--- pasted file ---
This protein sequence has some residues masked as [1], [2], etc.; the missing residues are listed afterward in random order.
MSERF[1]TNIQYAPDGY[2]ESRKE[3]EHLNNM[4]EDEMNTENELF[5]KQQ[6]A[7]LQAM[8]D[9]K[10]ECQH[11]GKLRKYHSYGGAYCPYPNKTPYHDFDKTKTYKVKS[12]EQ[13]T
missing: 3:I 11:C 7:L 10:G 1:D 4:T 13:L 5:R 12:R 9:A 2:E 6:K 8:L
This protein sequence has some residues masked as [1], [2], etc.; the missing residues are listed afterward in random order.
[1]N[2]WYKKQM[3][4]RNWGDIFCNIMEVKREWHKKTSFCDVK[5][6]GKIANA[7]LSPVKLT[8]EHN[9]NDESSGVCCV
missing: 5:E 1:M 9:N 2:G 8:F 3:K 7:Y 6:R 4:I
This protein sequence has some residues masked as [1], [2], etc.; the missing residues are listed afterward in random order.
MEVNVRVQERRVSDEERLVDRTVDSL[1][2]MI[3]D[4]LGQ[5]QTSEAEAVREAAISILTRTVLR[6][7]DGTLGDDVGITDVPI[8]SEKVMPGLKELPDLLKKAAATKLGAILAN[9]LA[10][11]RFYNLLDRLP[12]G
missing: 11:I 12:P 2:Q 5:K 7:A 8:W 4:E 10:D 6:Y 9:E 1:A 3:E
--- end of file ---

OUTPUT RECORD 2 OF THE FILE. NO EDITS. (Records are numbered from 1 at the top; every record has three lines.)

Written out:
This protein sequence has some residues masked as [1], [2], etc.; the missing residues are listed afterward in random order.
[1]N[2]WYKKQM[3][4]RNWGDIFCNIMEVKREWHKKTSFCDVK[5][6]GKIANA[7]LSPVKLT[8]EHN[9]NDESSGVCCV
missing: 5:E 1:M 9:N 2:G 8:F 3:K 7:Y 6:R 4:I